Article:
Accounts of collective feel-good moments being notoriously slushy, it is a relief when William Langewiesche's Fly by Wire: The Geese, the Glide, the Miracle on the Hudson (Farrar, Straus and Giroux, 193 pages, $24) opens not with Capt. Chesley Sullenberger successfully ditching his US Airways flight in the Hudson River last January, but in the midst of the National Transportation Safety Board inquest six months later—a hearing so stultifying that "two Asian men in identical gray suits fell asleep side by side with their heads back and their mouths hanging open." It is here that Langewiesche observes "Captain Sully" and his outstanding capacity for concentration: "After decades of enduring the insults of an airline career…he was determined to leverage this unexpected opportunity to his advantage."

That observation applies equally well to the author. An international reporter for Vanity Fair, Langewiesche is at his best in the wake of disaster. (Previous achievements include a chronicle of World Trade Center demolition efforts, American Ground. ) While Sullenberger's motivations in the aftermath of Flight 1549's collision with Canada geese were to ensure his family's financial security and gain leverage for the pilots' unions in their humiliating battles for higher pay, Langewiesche has set out to display his own mastery at white-knuckle reconstruction of chaotic events and, contra Sullenberger, prove that the Airbus A320 deserves as much credit as its helmsman for the improbable landing.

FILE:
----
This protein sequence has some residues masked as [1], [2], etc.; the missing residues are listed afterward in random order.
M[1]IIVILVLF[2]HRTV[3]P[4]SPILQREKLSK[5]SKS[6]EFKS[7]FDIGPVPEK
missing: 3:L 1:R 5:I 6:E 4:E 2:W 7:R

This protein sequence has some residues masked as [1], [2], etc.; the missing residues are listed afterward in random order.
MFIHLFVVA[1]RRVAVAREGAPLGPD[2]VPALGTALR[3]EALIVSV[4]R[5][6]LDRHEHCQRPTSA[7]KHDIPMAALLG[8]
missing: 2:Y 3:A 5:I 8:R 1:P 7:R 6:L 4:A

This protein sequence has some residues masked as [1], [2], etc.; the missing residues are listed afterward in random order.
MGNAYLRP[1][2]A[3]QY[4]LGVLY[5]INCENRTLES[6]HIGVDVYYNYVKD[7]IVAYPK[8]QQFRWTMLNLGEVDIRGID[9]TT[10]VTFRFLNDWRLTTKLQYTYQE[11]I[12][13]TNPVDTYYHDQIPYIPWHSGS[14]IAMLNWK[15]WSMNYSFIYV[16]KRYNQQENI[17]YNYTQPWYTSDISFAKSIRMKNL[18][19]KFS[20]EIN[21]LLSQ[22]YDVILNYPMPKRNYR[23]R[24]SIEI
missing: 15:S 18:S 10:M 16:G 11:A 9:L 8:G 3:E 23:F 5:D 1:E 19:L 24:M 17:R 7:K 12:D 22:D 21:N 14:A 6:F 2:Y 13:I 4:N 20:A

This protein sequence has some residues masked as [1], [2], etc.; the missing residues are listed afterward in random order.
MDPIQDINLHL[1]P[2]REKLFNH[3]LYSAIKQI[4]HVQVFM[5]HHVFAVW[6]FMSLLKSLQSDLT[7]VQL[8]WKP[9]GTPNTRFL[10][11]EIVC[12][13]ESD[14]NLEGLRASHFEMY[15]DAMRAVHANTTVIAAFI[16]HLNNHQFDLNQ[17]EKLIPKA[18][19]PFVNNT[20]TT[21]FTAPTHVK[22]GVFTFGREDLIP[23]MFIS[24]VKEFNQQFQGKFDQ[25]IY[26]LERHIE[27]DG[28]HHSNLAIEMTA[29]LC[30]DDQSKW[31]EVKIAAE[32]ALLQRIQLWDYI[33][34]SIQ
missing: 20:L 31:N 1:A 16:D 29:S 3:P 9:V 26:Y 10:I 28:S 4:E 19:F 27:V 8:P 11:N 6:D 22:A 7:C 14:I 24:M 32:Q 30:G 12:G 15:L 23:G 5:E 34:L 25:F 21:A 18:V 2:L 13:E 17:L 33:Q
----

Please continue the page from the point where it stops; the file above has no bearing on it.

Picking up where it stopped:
He succeeds. Fly by Wire is as engrossing a read as any piece of journalism from the past decade, navigated by Langewiesche's comprehensive research and dryly mordant outlook. (He describes the lessons of past water landings: "Another is that once certain people start to scream they cannot be stopped.") No one can match his ability to explain how things work, and here he structures a narrative around Airbus' fly-by-wire technology—the revolutionary engineering that electronically automates flight and overrules human errors, always moving just enough air across the wings to keep the plane from careening out of control. This system of "flight envelope protections," designed by a Frenchman named Bernard Ziegler, remains controversial—it supplants pilots, and it may be responsible for last summer's disappearance of an Air France jet over the Atlantic—but it allowed Sullenberger the freedom to improvise his descent. That design becomes as much a character in the story as the pilots: "Like it or not, Ziegler reached out across the years and cradled them all the way to the water." The book will provide no comfort for nervous flyers (it makes its case via a hypnotically terrifying litany of crashes, nearly all of them the fault of reckless pilots), but it provides a strange kind of reassurance: the knowledge that miracles, like all human accomplishments, result from a great deal of advance planning.


William Langewiesche reads at Powell's City of Books, 1005 W Burnside St., 228-0540. 7:30 pm Monday, Jan. 11. Free.